“Create distance between children on school buses (g., seat children one child per row, skip rows) when possible.”
This is another one that is physically impossible due to a lack of bus drivers and buses. School systems barely have enough buses and drivers to accommodate all students when they are packed in 3 to a seat in some areas. There is no way they will have enough drivers and buses to meet these guidelines. It would take the buses and drivers all day going back and forth to get all students to school. This will also increase the cost for gas to do multiple runs, which school systems don’t have the money for.
“Close communal use shared spaces such as dining halls and playgrounds with shared playground equipment if possible; otherwise, stagger use and clean and disinfect between use. Have children bring their own meals as feasible or serve individually plated meals in classrooms instead of in a communal dining hall or cafeteria, while ensuring the safety of children with food allergies.”
They are suggesting that schools not utilize the cafeteria and instead have students eat in the classroom. While that is possible with bagged/prepackaged lunches or lunches from home (as suggested), it means that teachers will not get a break from their students at all. They would have to remain with their students during lunch. In many states it is the law that teachers get a 30-minute, duty-free lunch. In addition, if schools were to close communal spaces like playgrounds and gymnasiums, it would mean that there will be no recess or physical education. Students NEED those things. They need opportunities for physical activity, especially at the elementary level. I just don’t see this as being a possible action. There is not enough staff or time to effectively clean and disinfect equipment if schools were to have these cafeterias and gyms open and stagger use.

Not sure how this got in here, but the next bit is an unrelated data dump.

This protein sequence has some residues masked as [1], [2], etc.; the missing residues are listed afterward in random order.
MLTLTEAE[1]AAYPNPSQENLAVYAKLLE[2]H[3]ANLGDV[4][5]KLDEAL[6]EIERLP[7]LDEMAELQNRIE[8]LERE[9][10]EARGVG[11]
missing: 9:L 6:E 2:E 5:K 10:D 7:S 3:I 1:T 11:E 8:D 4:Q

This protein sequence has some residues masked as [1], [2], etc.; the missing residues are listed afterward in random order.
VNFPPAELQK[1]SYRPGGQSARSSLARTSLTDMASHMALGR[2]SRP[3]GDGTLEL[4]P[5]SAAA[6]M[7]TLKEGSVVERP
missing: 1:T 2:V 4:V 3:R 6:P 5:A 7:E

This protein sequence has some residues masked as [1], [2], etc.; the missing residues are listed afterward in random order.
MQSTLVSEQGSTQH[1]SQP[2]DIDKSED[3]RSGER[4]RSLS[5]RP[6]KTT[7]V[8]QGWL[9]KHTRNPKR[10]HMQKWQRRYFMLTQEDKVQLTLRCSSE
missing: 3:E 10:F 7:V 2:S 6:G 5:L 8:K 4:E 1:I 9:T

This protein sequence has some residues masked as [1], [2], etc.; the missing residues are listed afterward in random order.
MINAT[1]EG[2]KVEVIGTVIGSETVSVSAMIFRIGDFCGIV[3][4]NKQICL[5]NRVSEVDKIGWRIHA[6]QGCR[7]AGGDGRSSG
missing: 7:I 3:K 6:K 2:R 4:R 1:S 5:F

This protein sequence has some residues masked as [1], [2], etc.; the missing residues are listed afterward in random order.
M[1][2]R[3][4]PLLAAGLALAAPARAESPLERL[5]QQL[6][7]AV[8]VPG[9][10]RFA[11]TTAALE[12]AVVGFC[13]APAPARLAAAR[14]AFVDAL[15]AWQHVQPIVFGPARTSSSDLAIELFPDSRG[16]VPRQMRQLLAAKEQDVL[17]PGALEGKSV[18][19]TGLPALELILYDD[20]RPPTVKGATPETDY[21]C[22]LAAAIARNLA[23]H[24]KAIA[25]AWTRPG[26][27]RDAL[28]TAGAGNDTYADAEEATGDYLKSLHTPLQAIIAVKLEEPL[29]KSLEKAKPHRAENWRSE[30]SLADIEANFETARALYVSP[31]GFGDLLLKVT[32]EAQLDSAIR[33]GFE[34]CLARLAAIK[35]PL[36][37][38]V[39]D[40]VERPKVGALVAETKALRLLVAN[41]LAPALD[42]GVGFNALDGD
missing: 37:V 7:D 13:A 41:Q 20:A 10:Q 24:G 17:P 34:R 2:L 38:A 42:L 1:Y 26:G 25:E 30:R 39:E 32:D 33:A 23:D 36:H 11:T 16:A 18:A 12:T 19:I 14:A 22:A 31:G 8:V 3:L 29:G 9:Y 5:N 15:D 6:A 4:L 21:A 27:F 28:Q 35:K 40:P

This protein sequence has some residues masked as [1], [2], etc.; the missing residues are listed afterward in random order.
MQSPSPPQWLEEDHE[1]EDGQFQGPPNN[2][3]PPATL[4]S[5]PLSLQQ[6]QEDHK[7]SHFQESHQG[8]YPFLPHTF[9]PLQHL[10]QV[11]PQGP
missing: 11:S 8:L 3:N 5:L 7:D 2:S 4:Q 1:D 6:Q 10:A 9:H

Identifying Small Groups and Keeping Them Together (Cohorting)
“Ensure that student and staff groupings are as static as possible by having the same group of children stay with the same staff (all day for young children, and as much as possible for older children). Limit mixing between groups if possible.”
This is probably the one that would negatively impact the schools the most. While it is more feasible in elementary schools to keep students with one teacher all day long, it would mean that specialist that teach subjects like art, physical education, and music won’t have jobs. To expect elementary age students in particular to stay in one room all day long without any physical activity at all is setting them up for failure. Their little developing brains need those breaks.
I honestly do not see how it would even be possible in the middle and high schools. Teachers are not equipped or certified to teach all subjects at these levels if students were to stay with one teacher. It is not realistic to think a high school Science teacher can teach English, Calculus, World History, Foreign Language, and Elective Classes! If systems instead tried to create cohorts that travel together between teachers to limit exposure to other students, I believe it will be difficult to find enough groups of students that are all taking the exact same 7 courses. I can see this being a scheduling nightmare, as well as, limiting the amount and variety of courses offered to students.
As you can see if you read the whole document on the CDC website, there are even more recommendations on the list than the few I just briefly covered. There are many more reasons why the majority of these recommendations are completely unrealistic and not at all “feasible.” I have only given a few that popped into my head right away when I read the guidelines. If these guidelines do eventually become necessary requirements to keep people safe, I don’t see how students will ever be able to go back to school. Online learning will have to become the norm. I really am all for keeping everyone safe and healthy, but I am also all for being realistic. No one really knows how this is all going to play out, but the one thing I do know is that the education system is going to be forever changed.